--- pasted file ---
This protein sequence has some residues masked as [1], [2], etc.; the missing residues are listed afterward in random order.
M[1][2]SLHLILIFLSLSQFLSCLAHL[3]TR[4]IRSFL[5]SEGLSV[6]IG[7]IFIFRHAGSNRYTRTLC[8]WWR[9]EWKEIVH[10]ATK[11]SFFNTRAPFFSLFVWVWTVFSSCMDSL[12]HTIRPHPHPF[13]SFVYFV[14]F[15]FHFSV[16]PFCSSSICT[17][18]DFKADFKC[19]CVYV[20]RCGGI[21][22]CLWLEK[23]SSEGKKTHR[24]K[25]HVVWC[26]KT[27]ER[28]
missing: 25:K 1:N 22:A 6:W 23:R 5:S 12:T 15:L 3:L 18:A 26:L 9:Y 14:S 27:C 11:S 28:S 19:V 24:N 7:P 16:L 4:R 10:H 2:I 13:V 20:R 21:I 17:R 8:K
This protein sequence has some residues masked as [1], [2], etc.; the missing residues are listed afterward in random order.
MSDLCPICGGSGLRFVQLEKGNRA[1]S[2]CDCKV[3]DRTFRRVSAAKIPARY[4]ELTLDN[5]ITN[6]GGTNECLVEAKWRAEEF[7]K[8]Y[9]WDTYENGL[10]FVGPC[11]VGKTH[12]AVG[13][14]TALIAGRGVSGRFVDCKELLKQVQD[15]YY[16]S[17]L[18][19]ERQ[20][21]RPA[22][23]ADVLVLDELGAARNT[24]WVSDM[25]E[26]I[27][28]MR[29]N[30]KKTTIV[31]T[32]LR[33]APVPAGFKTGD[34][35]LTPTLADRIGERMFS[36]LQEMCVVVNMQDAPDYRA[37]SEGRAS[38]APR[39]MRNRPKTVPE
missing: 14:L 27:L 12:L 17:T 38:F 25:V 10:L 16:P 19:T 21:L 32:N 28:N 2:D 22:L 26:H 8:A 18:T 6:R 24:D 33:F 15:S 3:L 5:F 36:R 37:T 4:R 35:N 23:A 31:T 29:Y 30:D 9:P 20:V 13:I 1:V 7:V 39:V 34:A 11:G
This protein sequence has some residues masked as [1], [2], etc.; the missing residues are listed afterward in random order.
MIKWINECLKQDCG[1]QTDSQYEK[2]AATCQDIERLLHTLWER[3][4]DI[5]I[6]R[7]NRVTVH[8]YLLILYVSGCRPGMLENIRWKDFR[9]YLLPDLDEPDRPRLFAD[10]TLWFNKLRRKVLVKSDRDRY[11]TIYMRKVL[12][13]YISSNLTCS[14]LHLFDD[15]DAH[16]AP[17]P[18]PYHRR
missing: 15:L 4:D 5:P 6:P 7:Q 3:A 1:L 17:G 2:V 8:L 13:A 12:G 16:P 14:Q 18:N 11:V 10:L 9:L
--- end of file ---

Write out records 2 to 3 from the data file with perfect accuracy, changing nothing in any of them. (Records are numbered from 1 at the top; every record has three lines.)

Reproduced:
This protein sequence has some residues masked as [1], [2], etc.; the missing residues are listed afterward in random order.
MSDLCPICGGSGLRFVQLEKGNRA[1]S[2]CDCKV[3]DRTFRRVSAAKIPARY[4]ELTLDN[5]ITN[6]GGTNECLVEAKWRAEEF[7]K[8]Y[9]WDTYENGL[10]FVGPC[11]VGKTH[12]AVG[13][14]TALIAGRGVSGRFVDCKELLKQVQD[15]YY[16]S[17]L[18][19]ERQ[20][21]RPA[22][23]ADVLVLDELGAARNT[24]WVSDM[25]E[26]I[27][28]MR[29]N[30]KKTTIV[31]T[32]LR[33]APVPAGFKTGD[34][35]LTPTLADRIGERMFS[36]LQEMCVVVNMQDAPDYRA[37]SEGRAS[38]APR[39]MRNRPKTVPE
missing: 14:L 27:L 12:L 17:T 38:F 25:V 10:L 16:P 19:T 21:L 32:N 28:N 2:D 22:L 26:H 8:A 18:T 6:R 24:D 33:F 15:S 3:L 5:F 36:R 37:T 4:R 35:N 23:A 31:T 29:Y 30:D 9:P 20:V 13:I 1:V 7:V 39:V 34:A 11:G
This protein sequence has some residues masked as [1], [2], etc.; the missing residues are listed afterward in random order.
MIKWINECLKQDCG[1]QTDSQYEK[2]AATCQDIERLLHTLWER[3][4]DI[5]I[6]R[7]NRVTVH[8]YLLILYVSGCRPGMLENIRWKDFR[9]YLLPDLDEPDRPRLFAD[10]TLWFNKLRRKVLVKSDRDRY[11]TIYMRKVL[12][13]YISSNLTCS[14]LHLFDD[15]DAH[16]AP[17]P[18]PYHRR
missing: 15:L 4:D 5:P 6:P 7:Q 3:A 1:L 17:G 2:V 8:L 13:A 12:G 16:P 14:Q 18:N 11:V 10:L 9:L